The latest dispatch from Grantland's Zach Lowe explores the growing phenomenon of long-term deals for second-round picks, touching on many of the same points I made when I wrote last month about the subtle value of three-year contracts. Lowe focuses on Ricky Ledo's four-year deal with the Mavs, pointing to the Rockets' bargain-basement four-year pact with Chandler Parsons as a model many teams are trying to follow. "With players we think have a big upside, we will only do three- or four-year deals," Mavs owner Mark Cuban said to Lowe. "If their agents don’t like it, we let them go overseas." Lowe reveals more on the Mavs' negotiations with Ledo and the Rockets' plans for Parsons. His entire piece is worth a read, but we'll hit the highlights:
- Cuban pushed Ledo's camp even farther than usual, refusing to consider a three-year contract. “Mark Cuban was not going to back down on that fourth year,” agent Seth Cohen tells Lowe. “It wasn’t up for discussion. And if I gave up on anything, I gave up on that. But what I got in exchange was that $60,000 bump and security. And that’s important for Ricky, someone who didn’t play any college basketball.”
- Lowe suspects that the Rockets may end Parsons' contract a year early so he'll be a restricted free agent next summer instead of an unrestricted free agent in 2015. If they hang on to him, Lowe thinks that could be a sign the team will trade Parsons, as it did with Chase Budinger before he hit unrestricted free agency after the fourth year of his deal. Lowe refers to a team option on the final year of Parsons' contract, but according to ShamSports, it's a non-guaranteed season that becomes more than 50% guaranteed if Parsons isn't waived by New Year's Day. That could complicate any plans the team has for him next summer.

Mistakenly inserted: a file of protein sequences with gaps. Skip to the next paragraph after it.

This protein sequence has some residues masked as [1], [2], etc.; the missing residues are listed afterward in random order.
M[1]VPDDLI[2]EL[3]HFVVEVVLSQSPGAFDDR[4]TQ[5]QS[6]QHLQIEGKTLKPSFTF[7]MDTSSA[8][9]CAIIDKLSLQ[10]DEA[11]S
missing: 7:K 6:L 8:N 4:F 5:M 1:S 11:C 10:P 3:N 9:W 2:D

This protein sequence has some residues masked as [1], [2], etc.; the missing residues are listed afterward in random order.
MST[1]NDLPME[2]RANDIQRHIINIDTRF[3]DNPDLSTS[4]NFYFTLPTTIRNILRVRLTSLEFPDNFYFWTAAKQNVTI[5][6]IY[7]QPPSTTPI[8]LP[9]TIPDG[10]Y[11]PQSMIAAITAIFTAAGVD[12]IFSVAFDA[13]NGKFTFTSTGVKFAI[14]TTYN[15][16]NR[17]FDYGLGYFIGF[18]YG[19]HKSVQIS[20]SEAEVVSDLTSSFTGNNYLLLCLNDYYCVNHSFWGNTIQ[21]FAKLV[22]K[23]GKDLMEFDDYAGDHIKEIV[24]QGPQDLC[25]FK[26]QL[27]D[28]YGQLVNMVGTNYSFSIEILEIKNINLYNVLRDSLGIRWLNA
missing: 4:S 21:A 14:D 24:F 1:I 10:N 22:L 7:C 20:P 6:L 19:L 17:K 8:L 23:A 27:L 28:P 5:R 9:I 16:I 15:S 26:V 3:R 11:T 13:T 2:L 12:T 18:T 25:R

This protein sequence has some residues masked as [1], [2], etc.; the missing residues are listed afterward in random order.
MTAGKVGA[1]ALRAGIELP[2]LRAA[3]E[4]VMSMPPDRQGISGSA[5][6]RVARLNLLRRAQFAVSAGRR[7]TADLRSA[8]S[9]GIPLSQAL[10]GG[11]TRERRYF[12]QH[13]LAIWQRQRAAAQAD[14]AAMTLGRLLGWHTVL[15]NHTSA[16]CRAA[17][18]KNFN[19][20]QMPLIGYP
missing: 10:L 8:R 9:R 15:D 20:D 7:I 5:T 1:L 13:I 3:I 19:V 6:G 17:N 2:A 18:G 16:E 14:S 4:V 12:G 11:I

- Over the next couple of years, the NBA and the players union will discuss changes to the draft age limit and a baseball-style draft rule requiring high schoolers to either enter the draft or go to college for multiple years. An increase to the 15-man roster limit will also be on the table, as well as the idea of "hybrid" roster spots for players shuttled between the NBA and D-League affiliates.